JEFFERSON CITY - While many Missourians will be home or visiting loved ones for Thanksgiving dinner, the aromas of holiday cooking will be wafting through the wards of the state institutions as well. While not at home or visiting loved ones, mental health patients, inmates, and veterans will have something for which to give thanks.
The Fulton State Mental Hospital will be serving a full Thanksgiving spread to over 500 in-patient clients in the facility.
"We will be serving our clients turkey, dressing, a string bean casserole, mash potatoes, cranberry gelatin, and pumpkin pie," Doris Klousterman, an administrator with the hospital said. "It's making me hungry just talking about it."
Thanksgiving and fall decorations line the hallways of the units, and patients are presented with cards to help commemorate the holiday.
"There will be plenty of eating tommmorrow, Klousterman said.
Ivan Lewis, a detox aide at the Phoenix Substance Abuse center in Columbia, said that the holiday helps to raise the clients' morale and gives them something for which to be thankful.
"The guys will have a Thanksgiving feast with turkey, ham, and other traditional fare," Lewis said. "There will be some group meetings on gratitude after the meal and the guys will most likely have time to watch the football games."
Stephen Gaither, public affairs officer of the Truman Memorial VA Hospital in Columbia, said that the spirit of the holiday was captured in a fun day on Tuesday when a woman, dressed up as a turkey circled the wards to offer holiday greetings and spread some cheer. Other volunteers distributed coupon booklets to the veterans.
He said that the veterans will be provided with the traditional thanksgiving feast including turkey, dressing, potatoes and, unless the diet precludes it, a portion of pecan pie. He also indicated that arrangements have been for some of the family members of the veterans to celebrate the holiday along with them.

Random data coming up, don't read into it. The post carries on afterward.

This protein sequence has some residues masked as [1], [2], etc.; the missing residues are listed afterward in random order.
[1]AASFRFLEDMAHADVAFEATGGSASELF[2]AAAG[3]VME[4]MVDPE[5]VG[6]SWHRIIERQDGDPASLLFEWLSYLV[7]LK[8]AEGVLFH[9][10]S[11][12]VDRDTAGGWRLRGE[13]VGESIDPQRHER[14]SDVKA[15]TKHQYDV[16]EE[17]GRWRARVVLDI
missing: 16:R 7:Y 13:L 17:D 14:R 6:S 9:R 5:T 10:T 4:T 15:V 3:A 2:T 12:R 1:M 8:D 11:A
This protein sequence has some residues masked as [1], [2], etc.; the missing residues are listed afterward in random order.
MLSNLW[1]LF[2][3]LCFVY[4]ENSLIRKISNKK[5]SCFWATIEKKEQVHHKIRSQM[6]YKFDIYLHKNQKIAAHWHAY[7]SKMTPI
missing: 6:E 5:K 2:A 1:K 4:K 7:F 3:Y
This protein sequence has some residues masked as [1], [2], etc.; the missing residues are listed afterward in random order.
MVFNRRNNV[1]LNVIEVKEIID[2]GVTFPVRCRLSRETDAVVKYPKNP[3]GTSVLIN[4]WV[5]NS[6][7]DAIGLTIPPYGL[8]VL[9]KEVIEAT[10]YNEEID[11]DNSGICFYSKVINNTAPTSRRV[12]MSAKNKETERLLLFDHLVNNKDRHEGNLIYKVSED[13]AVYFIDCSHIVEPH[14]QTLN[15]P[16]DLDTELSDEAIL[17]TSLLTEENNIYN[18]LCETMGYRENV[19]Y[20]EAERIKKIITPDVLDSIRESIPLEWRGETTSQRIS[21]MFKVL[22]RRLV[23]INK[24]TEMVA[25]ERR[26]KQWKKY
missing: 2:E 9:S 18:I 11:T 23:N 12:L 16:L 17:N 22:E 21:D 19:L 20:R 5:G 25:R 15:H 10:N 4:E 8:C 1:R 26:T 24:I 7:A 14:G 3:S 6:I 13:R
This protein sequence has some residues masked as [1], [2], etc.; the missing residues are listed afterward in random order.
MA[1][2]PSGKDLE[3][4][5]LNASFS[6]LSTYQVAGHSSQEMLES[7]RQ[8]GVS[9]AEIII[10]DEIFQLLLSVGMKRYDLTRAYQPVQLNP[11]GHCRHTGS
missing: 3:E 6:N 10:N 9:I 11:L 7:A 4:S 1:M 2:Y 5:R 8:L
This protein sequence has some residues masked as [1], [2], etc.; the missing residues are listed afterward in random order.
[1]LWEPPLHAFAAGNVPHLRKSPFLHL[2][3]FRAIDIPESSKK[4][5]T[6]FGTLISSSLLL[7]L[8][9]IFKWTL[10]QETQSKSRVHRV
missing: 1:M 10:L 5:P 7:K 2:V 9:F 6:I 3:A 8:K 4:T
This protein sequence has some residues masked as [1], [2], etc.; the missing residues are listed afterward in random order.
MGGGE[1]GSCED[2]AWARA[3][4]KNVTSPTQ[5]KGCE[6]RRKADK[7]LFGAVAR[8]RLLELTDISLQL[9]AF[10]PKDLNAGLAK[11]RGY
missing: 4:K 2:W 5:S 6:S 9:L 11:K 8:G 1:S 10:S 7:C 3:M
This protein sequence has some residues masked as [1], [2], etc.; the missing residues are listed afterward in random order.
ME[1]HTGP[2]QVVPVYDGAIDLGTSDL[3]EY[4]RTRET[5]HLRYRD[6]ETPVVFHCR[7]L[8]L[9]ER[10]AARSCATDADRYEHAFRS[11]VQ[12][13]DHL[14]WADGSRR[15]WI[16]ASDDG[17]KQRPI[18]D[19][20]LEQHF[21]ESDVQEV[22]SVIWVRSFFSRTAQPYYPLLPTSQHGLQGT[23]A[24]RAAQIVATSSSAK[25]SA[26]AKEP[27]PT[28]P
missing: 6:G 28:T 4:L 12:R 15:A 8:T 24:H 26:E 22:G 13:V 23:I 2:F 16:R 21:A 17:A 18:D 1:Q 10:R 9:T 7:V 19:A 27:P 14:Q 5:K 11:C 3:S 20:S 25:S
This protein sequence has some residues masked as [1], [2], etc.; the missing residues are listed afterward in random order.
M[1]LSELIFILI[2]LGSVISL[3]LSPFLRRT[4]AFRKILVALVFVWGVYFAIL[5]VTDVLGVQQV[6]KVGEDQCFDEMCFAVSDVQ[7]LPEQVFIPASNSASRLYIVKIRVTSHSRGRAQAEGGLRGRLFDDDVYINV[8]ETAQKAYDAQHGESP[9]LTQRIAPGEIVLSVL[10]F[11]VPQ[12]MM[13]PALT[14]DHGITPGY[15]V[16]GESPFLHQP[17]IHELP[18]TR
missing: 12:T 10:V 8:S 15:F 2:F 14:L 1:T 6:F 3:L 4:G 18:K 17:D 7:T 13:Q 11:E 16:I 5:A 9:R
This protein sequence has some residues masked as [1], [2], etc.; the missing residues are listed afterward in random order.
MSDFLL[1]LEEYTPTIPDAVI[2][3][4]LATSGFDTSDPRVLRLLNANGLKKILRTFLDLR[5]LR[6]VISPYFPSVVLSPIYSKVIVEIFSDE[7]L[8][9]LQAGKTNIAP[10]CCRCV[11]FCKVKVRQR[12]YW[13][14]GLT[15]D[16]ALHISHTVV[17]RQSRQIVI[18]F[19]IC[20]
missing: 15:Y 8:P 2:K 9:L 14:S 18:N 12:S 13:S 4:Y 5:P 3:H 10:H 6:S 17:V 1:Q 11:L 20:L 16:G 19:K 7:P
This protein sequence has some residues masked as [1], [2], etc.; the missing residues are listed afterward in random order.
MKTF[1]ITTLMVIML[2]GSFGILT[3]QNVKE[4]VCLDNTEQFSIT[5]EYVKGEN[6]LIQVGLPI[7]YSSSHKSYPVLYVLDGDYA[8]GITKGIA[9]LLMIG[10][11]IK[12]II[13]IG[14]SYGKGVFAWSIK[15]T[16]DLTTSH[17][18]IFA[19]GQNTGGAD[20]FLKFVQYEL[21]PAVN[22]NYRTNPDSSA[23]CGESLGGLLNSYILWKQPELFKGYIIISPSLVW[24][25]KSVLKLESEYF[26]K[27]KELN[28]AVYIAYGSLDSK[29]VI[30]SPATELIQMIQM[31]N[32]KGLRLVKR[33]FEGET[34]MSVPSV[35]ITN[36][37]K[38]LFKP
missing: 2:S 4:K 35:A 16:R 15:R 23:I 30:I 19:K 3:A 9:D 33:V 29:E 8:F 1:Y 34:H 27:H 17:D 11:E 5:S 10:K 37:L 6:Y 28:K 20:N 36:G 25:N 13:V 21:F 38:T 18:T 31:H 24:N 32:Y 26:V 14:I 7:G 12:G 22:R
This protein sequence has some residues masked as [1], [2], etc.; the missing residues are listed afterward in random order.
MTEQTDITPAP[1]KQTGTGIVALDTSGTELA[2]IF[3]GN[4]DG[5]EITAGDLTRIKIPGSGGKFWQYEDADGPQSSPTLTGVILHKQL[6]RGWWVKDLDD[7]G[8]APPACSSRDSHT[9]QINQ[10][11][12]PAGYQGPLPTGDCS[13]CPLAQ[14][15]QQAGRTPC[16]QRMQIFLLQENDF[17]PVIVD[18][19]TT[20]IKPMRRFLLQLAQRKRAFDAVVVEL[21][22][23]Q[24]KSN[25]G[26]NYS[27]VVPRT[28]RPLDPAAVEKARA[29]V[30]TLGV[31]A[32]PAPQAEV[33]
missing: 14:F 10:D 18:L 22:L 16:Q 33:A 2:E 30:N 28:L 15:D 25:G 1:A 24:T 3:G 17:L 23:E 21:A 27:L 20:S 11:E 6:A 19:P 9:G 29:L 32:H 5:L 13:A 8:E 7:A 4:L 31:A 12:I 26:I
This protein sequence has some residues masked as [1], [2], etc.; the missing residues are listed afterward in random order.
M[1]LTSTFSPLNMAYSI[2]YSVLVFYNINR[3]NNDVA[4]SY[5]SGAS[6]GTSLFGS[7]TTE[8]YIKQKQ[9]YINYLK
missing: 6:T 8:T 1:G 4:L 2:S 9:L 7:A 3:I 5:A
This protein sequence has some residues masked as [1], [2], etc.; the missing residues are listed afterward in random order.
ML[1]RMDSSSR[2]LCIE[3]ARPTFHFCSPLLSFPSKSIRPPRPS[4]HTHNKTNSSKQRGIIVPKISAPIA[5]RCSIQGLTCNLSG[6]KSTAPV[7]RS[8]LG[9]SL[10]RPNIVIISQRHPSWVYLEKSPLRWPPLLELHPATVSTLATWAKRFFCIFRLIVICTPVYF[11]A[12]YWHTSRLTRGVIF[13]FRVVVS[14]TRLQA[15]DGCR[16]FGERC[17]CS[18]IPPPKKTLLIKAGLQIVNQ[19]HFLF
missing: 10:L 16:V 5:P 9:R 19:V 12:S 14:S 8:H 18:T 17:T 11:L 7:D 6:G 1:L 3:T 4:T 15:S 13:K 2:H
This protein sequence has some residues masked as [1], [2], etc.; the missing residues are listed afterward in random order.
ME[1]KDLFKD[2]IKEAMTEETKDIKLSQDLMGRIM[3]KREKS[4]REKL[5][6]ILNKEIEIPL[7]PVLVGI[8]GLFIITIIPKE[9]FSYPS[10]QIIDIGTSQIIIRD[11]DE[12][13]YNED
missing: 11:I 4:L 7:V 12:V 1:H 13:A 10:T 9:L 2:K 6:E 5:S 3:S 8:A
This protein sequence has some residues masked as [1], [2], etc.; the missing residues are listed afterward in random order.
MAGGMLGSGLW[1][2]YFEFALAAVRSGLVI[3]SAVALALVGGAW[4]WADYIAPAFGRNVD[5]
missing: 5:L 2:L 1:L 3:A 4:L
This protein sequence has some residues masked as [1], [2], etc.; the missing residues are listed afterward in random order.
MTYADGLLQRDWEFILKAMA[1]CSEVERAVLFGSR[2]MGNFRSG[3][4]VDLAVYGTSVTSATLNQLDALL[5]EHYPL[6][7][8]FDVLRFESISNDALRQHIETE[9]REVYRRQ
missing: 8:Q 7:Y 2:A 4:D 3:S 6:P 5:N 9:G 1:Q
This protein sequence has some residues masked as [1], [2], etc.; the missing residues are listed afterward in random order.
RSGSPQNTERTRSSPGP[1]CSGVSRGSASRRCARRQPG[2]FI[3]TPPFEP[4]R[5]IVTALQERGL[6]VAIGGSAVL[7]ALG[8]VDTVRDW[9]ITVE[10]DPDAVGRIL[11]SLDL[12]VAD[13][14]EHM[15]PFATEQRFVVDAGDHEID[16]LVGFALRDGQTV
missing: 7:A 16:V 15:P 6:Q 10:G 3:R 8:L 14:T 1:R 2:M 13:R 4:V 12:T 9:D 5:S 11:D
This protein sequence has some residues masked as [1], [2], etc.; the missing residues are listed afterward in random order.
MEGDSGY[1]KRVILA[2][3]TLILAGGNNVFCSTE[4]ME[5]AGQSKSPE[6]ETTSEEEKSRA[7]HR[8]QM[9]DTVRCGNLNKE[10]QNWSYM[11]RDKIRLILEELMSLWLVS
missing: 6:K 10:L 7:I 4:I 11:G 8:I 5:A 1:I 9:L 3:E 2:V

David Miller, superintendent of the Boonville Correctional center, described the day as a break from the regular routine of the prison.
"There's a large meal with real turkey (not turkey roll) and all the fixins you'd get at home," Miller said. "There are recreation programs like bingo (without money of course), checker tournaments, movies and football."
He said that they will do what most people do at home on Thanksgiving: eat,watch television and enjoy the people around them.
"Isn't that what you do," he asked.
Tim Kniest, the Corrections Department's chief spokesman, said that a traditional Thanksgiving meal of turkey, mashed potatoes, cranberry sauce, corn and pumpkin pie will be served to all 28,400 inmates in the 21 prisons throughout the state.
"It is part of our policy to recognize the holiday with a Thanksgiving meal. And Thursday through Sunday are visitation days so the inmates can visit with friends and family as well."